In one embodiment of the present technique, the system 10 of FIG. 1 is used to detect field distortions within the volume of interest 12. For example, referring to FIG. 5, exemplary acts for detecting field distortion and using the system 10 of FIG. 1 are depicted. Generally, to detect field distortions, the EM sensor assembly 14 is positioned (Block 48) within the volume of interest 12. As previously mentioned, the EM sensor assembly 14 contains an array 14 of EM sensors 26. In the presence of an electromagnetic field, the array 14 of EM sensors 26 may then be sampled (Block 50) at a sample location within the volume of interest 12 as the sensor assembly 14 is positioned. By sampling the array 24 of EM sensors 26, signals representative of the location of each of the EM sensors 26 in the array 24 are acquired. For example, in instances where the EM sensors 26 are transmitters, the signals are transmitted from the EM sensors 26 to a plurality of EM receivers (for example, the plurality of EM sensors 16). Alternatively, in instances where the EM sensors 26 are receivers, the signals are received by the EM sensors 26 from a plurality of EM transmitters (for example, the plurality of EM sensors 16).

The signals may then be suitably processed to determine the measured sensor location (Block 52) for each of the EM sensors 26 in the array 24. By way of example, the measured location may include the sensor position and orientation. FIG. 6 illustrates the measured sensor location for each of the EM sensors 26 in the array 24 on a two-dimensional grid. As illustrated by FIG. 6, due to the presence of the field distorting objects 32, 34 (depicted on FIG. 1), the measured sensors locations for one or more of the EM sensors 26 in the array 24 may be distorted. Accordingly, the distorted sensor locations are represented by reference numeral 58, and the undistorted sensor locations are represented by reference numeral 60.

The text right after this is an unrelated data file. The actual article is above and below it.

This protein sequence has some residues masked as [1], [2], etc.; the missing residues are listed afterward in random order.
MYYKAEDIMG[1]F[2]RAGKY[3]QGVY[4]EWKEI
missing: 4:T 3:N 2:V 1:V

Referring again to FIG. 5, established sensor locations for each EM sensor 26 in the array 24 are then determined (Block 54). In general, the established sensor locations correspond to the “true” or “real world” sensor locations for the EM sensors 26 in the volume of interest when sampled. The established sensor locations for a portion of the EM sensors 26 in the array can be determined by determining which of the measured sensor locations are undistorted. As will be appreciated, the undistorted sensor locations 60 should generally correspond to the established sensor locations for this portion of the EM sensors 24. By way of example, to determine the undistorted sensor locations 60, the measured sensor locations for the EM sensors 26 in the array 24 may be compared to the known geometry of the array 24. In accordance with certain implementations of the present technique, if the distance between the measured sensor location for a particular EM sensor and the known geometry is greater than a preset or known value, the measured sensor location may be considered distorted. Other suitable techniques for determining which of the measured sensor locations are distorted are also encompassed within the present technique. Accordingly, based on this comparison, the measured sensor location of each of the EM sensors 26 in the array 24 may be evaluated to determine whether the measured sensor location for that particular EM sensor is distorted. Thereafter, the distorted sensor locations 58 may be filtered so that only the undistorted sensor locations 60 remain. Accordingly, the “true” or “real world” sensor locations for a portion of the EM sensors 26 has now been established, in that these undistorted sensor locations 60 generally correspond to established sensor locations. FIG. 7 illustrates a two dimensional grid containing only the undistorted sensor locations 60 after the distorted sensor locations 58 have been filtered. As illustrated by FIG. 7, after the distorted sensor locations have been filtered, the true location for the remaining EM sensors 26 in the array 24 are unknown. Therefore, the true location for the remaining EM sensors 26 should be determined.

The true location for the remaining EM sensors 26 in the array 24 may be established based on the established sensor locations that correspond to the undistorted sensor locations 60. As mentioned above, the geometry of the array 24 of EM sensors 26 is known a priori. Likewise, the established sensor locations corresponding to the undistorted sensor locations 60 are also known. Accordingly, the known geometry of the array 24 of EM sensors 26 may be compared to these established sensor locations. In one embodiment, this comparison involves aligning the known geometry of the array 24 with the established sensor locations corresponding to the undistorted sensor locations 60.